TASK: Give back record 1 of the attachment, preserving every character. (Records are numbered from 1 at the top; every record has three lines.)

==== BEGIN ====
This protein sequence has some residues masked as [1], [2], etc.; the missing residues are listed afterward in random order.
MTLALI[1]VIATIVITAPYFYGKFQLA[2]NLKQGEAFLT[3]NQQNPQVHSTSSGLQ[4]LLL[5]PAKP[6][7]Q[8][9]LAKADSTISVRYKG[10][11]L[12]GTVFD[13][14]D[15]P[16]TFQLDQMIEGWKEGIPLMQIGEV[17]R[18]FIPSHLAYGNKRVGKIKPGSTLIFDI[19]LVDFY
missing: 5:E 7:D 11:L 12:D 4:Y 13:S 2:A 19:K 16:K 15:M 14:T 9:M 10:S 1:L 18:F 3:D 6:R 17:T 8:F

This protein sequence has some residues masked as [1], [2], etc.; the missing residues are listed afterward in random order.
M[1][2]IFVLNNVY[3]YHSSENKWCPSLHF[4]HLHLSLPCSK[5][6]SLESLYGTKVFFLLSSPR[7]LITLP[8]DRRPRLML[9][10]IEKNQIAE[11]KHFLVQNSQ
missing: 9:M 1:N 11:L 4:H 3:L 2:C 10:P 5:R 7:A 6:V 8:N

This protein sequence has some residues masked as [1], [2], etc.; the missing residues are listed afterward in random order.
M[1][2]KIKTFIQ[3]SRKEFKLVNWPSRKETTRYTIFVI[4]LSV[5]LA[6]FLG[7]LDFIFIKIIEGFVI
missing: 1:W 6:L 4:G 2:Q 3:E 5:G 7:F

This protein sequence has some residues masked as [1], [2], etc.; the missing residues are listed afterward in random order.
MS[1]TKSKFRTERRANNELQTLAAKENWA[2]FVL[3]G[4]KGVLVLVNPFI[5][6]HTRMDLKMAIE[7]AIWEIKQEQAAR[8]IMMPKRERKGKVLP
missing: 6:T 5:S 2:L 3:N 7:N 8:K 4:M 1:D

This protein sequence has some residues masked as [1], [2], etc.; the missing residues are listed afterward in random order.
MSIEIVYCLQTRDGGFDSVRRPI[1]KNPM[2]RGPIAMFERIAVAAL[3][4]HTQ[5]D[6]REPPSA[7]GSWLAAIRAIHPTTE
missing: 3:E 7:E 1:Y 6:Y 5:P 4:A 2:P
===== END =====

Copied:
This protein sequence has some residues masked as [1], [2], etc.; the missing residues are listed afterward in random order.
MTLALI[1]VIATIVITAPYFYGKFQLA[2]NLKQGEAFLT[3]NQQNPQVHSTSSGLQ[4]LLL[5]PAKP[6][7]Q[8][9]LAKADSTISVRYKG[10][11]L[12]GTVFD[13][14]D[15]P[16]TFQLDQMIEGWKEGIPLMQIGEV[17]R[18]FIPSHLAYGNKRVGKIKPGSTLIFDI[19]LVDFY
missing: 5:E 7:D 11:L 12:D 4:Y 13:S 2:A 19:K 16:K 15:M 14:T 9:M 10:S 1:L 18:F 3:D 6:R 17:T 8:F